There are moments in a country’s history which transcend the ordinary; moments when the stars are in alignment with one another to produce the truly extraordinary.
The birth of the Prime Minister’s first child has been such a moment.
Everyone knew it was going to happen. Everyone was aware of when it was likely to happen.
Yet, if anything, the outpouring of goodwill towards Jacinda Ardern, Clarke Gayford and their daughter has been exponentially greater than that which greeted the announcement of her surprise pregnancy back in January.
Ardern is the very embodiment of how a modern society seeks to unshackle women in order to harvest their potential contribution to the greater good to the maximum possible.
It is impossible to measure Ardern’s influence as a role model. But it will already have been vast.
Yet, she is incurably modest about it all. And she does not seek to exploit her success and the consequent high regard in which she is held to ram a message about gender equality down people’s throats.
Her success speaks for itself.
New Zealanders have reciprocated by displaying a pride in their prime minister not witnessed since the 1980s when David Lange refused to buckle to bullying by the Americans to get Labour to drop its anti-nuclear policy.
The prevalent mood yesterday in the hours between Ardern’s early morning dash to Auckland Hospital and her announcement of the birth was summed by the man who will hold the reins of state in her absence from the political stage for the next six weeks.
Winston Peters said it all without saying very much. It was a happy day, declared the Acting Prime Minister.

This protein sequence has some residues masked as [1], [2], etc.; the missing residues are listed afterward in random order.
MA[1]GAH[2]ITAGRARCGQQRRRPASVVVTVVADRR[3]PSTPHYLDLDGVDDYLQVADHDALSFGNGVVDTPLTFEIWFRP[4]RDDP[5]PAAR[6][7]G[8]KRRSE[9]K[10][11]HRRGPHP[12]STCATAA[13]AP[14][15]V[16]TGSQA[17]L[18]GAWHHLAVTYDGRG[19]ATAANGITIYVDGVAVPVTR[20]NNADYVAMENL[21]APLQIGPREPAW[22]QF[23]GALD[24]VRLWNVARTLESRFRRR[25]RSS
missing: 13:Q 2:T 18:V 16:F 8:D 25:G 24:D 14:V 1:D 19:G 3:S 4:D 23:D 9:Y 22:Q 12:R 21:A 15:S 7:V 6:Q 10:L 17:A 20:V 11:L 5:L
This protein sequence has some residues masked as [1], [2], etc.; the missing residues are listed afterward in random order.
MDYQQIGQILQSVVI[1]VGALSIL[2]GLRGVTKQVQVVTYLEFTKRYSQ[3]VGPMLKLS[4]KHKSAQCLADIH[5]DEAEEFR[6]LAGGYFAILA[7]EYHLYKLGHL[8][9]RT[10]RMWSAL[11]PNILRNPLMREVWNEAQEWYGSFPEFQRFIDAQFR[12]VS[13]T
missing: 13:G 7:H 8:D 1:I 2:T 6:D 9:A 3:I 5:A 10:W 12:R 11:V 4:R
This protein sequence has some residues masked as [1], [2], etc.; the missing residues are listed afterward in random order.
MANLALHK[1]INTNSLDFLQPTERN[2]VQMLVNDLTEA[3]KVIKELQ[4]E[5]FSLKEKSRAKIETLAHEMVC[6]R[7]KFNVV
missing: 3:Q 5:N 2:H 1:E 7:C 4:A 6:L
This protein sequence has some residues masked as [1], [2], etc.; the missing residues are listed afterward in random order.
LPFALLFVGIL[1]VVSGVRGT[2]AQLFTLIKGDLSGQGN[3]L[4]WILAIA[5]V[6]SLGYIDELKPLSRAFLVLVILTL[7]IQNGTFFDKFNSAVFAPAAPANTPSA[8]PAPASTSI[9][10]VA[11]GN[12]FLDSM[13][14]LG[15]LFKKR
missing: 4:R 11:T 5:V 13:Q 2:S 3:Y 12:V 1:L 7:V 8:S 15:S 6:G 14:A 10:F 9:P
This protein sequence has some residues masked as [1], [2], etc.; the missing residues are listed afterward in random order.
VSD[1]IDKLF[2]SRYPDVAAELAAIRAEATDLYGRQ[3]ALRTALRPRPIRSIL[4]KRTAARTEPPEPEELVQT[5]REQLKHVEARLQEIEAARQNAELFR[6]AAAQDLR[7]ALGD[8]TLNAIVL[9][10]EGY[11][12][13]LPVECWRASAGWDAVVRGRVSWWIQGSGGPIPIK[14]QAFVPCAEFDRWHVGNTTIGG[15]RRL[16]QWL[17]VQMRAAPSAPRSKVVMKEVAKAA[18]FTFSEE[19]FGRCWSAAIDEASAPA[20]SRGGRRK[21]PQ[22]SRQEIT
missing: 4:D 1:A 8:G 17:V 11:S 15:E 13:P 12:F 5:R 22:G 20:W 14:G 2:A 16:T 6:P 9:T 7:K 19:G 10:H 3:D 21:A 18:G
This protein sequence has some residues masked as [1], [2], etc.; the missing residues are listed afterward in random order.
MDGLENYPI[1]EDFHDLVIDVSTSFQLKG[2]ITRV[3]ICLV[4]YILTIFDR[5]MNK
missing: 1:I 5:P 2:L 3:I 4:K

Right on, Winston. Spot on, Winston.
That was as succinct a statement as you are likely to hear from a politician, but it was apt in its brevity.
D-Day - as in Delivery Day - was Ardern’s and Gayford’s day. A happy day for them - and a happy day for a country which could do with more happy days.
There is no question there is much awry with the land once called God’s Own country.
But the country was yesterday wearing a collective smile as broad as the brim on a Texas ten-gallon hat. And nothing is going to wipe away that grin for quite a few days to come.
The contentment was not quite akin to that which would have been felt by Hillary's ascent of Everest and New Zealand grabbing the America's Cup all rolled into one. But it was not far off.
No matter one’s political leanings, it was near impossible not to succumb to the euphoria.
The symptoms of Babymania were easy to spot. As the afternoon dragged on with no news, there was the ever more frequent clicking on news organisations’ websites in the desperate hunt for even the tiniest bit of info, while at the same time listening intently to reporters camped outside Auckland Hospital express embarrassment at having nothing to report.
Meanwhile, some news outlets seriously afflicted by the syndrome were already crowning the child as “First Baby” in order to fill the news vacuum despite that title long having been claimed by the current occupant of the White House in Washington who is 72 years the senior of Ardern’s child.